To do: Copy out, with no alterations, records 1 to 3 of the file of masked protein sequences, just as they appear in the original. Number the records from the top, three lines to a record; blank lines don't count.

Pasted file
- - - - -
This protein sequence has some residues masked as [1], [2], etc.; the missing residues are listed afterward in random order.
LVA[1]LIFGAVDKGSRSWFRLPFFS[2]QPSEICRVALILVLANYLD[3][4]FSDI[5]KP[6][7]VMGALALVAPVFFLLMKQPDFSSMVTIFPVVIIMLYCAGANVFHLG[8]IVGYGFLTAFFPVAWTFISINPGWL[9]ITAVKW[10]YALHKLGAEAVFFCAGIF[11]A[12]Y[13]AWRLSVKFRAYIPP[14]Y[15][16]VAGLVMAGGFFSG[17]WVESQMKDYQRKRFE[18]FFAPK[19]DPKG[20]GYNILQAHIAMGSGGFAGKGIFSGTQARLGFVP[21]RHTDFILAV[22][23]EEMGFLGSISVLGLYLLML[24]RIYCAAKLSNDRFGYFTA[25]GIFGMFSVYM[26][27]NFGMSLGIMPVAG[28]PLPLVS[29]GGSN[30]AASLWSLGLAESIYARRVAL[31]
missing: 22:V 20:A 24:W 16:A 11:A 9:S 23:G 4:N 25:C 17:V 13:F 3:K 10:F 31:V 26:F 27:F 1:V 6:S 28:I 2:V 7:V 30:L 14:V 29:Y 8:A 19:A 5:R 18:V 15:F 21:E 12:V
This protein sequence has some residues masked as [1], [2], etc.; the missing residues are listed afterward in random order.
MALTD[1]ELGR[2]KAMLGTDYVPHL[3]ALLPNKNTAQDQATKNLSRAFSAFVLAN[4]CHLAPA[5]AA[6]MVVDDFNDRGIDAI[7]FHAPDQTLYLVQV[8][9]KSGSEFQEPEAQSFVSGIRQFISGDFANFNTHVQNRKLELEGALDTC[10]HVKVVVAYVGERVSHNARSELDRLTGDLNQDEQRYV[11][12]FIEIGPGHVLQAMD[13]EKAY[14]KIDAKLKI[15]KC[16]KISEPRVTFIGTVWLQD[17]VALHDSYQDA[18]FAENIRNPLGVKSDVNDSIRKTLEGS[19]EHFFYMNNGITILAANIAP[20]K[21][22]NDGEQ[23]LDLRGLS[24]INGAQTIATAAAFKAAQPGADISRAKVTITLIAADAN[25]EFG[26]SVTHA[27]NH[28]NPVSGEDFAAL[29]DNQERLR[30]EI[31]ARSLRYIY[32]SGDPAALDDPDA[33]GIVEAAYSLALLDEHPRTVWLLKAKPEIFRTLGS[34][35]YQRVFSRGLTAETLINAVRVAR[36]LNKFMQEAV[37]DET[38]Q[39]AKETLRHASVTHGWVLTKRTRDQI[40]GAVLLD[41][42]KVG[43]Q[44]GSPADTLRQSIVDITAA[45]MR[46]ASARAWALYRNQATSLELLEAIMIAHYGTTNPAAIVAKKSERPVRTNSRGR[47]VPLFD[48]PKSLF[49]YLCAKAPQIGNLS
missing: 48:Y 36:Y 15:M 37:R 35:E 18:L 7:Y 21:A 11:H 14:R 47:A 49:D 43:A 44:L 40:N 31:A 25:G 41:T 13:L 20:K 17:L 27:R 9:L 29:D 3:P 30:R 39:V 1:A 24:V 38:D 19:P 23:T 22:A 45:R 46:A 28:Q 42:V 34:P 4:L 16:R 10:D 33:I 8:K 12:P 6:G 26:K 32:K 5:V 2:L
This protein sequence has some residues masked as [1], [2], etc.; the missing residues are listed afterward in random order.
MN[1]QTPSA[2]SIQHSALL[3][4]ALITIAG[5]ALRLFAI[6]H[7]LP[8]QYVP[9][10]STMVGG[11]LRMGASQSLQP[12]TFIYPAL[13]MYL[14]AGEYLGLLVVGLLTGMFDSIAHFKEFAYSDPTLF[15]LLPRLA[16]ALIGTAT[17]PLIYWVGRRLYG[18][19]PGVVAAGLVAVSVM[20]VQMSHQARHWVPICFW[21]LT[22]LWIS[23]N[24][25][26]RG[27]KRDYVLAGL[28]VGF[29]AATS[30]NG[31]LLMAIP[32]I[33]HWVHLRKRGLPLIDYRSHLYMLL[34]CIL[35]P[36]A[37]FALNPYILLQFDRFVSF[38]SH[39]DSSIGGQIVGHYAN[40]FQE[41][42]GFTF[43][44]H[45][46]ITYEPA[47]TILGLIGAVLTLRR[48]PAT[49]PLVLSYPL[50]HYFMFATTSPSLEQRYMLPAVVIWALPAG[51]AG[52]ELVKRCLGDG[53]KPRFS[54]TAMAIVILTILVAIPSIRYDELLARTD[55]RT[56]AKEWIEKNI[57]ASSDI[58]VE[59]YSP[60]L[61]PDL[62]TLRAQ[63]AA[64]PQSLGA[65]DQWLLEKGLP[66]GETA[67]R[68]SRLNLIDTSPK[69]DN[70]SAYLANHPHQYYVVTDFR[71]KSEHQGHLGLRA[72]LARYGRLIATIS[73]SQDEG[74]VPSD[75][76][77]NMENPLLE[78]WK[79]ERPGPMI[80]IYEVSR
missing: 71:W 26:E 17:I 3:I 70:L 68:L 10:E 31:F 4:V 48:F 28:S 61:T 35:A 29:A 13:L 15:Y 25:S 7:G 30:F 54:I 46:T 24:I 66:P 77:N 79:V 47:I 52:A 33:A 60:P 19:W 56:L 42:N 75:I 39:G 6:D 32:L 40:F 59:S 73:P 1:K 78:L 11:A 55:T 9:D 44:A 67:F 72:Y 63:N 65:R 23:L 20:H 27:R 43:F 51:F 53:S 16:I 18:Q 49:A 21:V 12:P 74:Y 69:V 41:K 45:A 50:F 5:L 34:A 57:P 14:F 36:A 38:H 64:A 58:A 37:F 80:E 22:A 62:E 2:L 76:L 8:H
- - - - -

This protein sequence has some residues masked as [1], [2], etc.; the missing residues are listed afterward in random order.
LVA[1]LIFGAVDKGSRSWFRLPFFS[2]QPSEICRVALILVLANYLD[3][4]FSDI[5]KP[6][7]VMGALALVAPVFFLLMKQPDFSSMVTIFPVVIIMLYCAGANVFHLG[8]IVGYGFLTAFFPVAWTFISINPGWL[9]ITAVKW[10]YALHKLGAEAVFFCAGIF[11]A[12]Y[13]AWRLSVKFRAYIPP[14]Y[15][16]VAGLVMAGGFFSG[17]WVESQMKDYQRKRFE[18]FFAPK[19]DPKG[20]GYNILQAHIAMGSGGFAGKGIFSGTQARLGFVP[21]RHTDFILAV[22][23]EEMGFLGSISVLGLYLLML[24]RIYCAAKLSNDRFGYFTA[25]GIFGMFSVYM[26][27]NFGMSLGIMPVAG[28]PLPLVS[29]GGSN[30]AASLWSLGLAESIYARRVAL[31]
missing: 22:V 20:A 24:W 16:A 11:A 9:S 23:G 4:N 25:C 17:V 13:F 3:K 10:F 31:V 26:F 27:F 1:V 6:S 28:I 2:V 7:V 30:L 14:V 29:Y 8:A 19:A 5:R 18:V 15:F 21:E 12:V
This protein sequence has some residues masked as [1], [2], etc.; the missing residues are listed afterward in random order.
MALTD[1]ELGR[2]KAMLGTDYVPHL[3]ALLPNKNTAQDQATKNLSRAFSAFVLAN[4]CHLAPA[5]AA[6]MVVDDFNDRGIDAI[7]FHAPDQTLYLVQV[8][9]KSGSEFQEPEAQSFVSGIRQFISGDFANFNTHVQNRKLELEGALDTC[10]HVKVVVAYVGERVSHNARSELDRLTGDLNQDEQRYV[11][12]FIEIGPGHVLQAMD[13]EKAY[14]KIDAKLKI[15]KC[16]KISEPRVTFIGTVWLQD[17]VALHDSYQDA[18]FAENIRNPLGVKSDVNDSIRKTLEGS[19]EHFFYMNNGITILAANIAP[20]K[21][22]NDGEQ[23]LDLRGLS[24]INGAQTIATAAAFKAAQPGADISRAKVTITLIAADAN[25]EFG[26]SVTHA[27]NH[28]NPVSGEDFAAL[29]DNQERLR[30]EI[31]ARSLRYIY[32]SGDPAALDDPDA[33]GIVEAAYSLALLDEHPRTVWLLKAKPEIFRTLGS[34][35]YQRVFSRGLTAETLINAVRVAR[36]LNKFMQEAV[37]DET[38]Q[39]AKETLRHASVTHGWVLTKRTRDQI[40]GAVLLD[41][42]KVG[43]Q[44]GSPADTLRQSIVDITAA[45]MR[46]ASARAWALYRNQATSLELLEAIMIAHYGTTNPAAIVAKKSERPVRTNSRGR[47]VPLFD[48]PKSLF[49]YLCAKAPQIGNLS
missing: 48:Y 36:Y 15:M 37:R 35:E 18:L 7:Y 21:A 11:H 14:R 47:A 49:D 43:A 44:L 40:N 31:A 25:G 41:T 13:L 20:K 17:L 27:R 9:L 29:D 3:P 30:R 39:V 1:A 24:V 38:D 19:P 23:T 22:A 45:R 46:A 28:Q 42:V 34:P 4:L 16:R 10:D 33:I 8:K 12:P 6:G 26:K 32:K 5:V 2:L
This protein sequence has some residues masked as [1], [2], etc.; the missing residues are listed afterward in random order.
MN[1]QTPSA[2]SIQHSALL[3][4]ALITIAG[5]ALRLFAI[6]H[7]LP[8]QYVP[9][10]STMVGG[11]LRMGASQSLQP[12]TFIYPAL[13]MYL[14]AGEYLGLLVVGLLTGMFDSIAHFKEFAYSDPTLF[15]LLPRLA[16]ALIGTAT[17]PLIYWVGRRLYG[18][19]PGVVAAGLVAVSVM[20]VQMSHQARHWVPICFW[21]LT[22]LWIS[23]N[24][25][26]RG[27]KRDYVLAGL[28]VGF[29]AATS[30]NG[31]LLMAIP[32]I[33]HWVHLRKRGLPLIDYRSHLYMLL[34]CIL[35]P[36]A[37]FALNPYILLQFDRFVSF[38]SH[39]DSSIGGQIVGHYAN[40]FQE[41][42]GFTF[43][44]H[45][46]ITYEPA[47]TILGLIGAVLTLRR[48]PAT[49]PLVLSYPL[50]HYFMFATTSPSLEQRYMLPAVVIWALPAG[51]AG[52]ELVKRCLGDG[53]KPRFS[54]TAMAIVILTILVAIPSIRYDELLARTD[55]RT[56]AKEWIEKNI[57]ASSDI[58]VE[59]YSP[60]L[61]PDL[62]TLRAQ[63]AA[64]PQSLGA[65]DQWLLEKGLP[66]GETA[67]R[68]SRLNLIDTSPK[69]DN[70]SAYLANHPHQYYVVTDFR[71]KSEHQGHLGLRA[72]LARYGRLIATIS[73]SQDEG[74]VPSD[75][76][77]NMENPLLE[78]WK[79]ERPGPMI[80]IYEVSR
missing: 71:W 26:E 17:I 3:I 70:L 68:L 10:E 31:F 4:V 48:F 28:S 61:T 35:A 29:A 13:L 15:Y 25:S 7:G 30:F 54:I 46:T 24:I 66:P 77:N 79:V 47:I 52:A 33:A 60:P 19:W 56:L 42:N 75:I 39:G 6:D 32:L 40:F 59:S 73:P 1:K 78:L 11:A 55:T 9:D 44:A 67:F 72:Y 63:N 65:R 23:L 20:H 27:R 43:F 51:F 53:S 16:I 18:Q 49:A 21:V 12:P 74:Y 69:V 41:K 45:A 50:F 5:L 34:A 57:P 14:F 36:A 38:H 64:A 58:A 37:F 80:E 22:A 62:E 2:L 76:L 8:H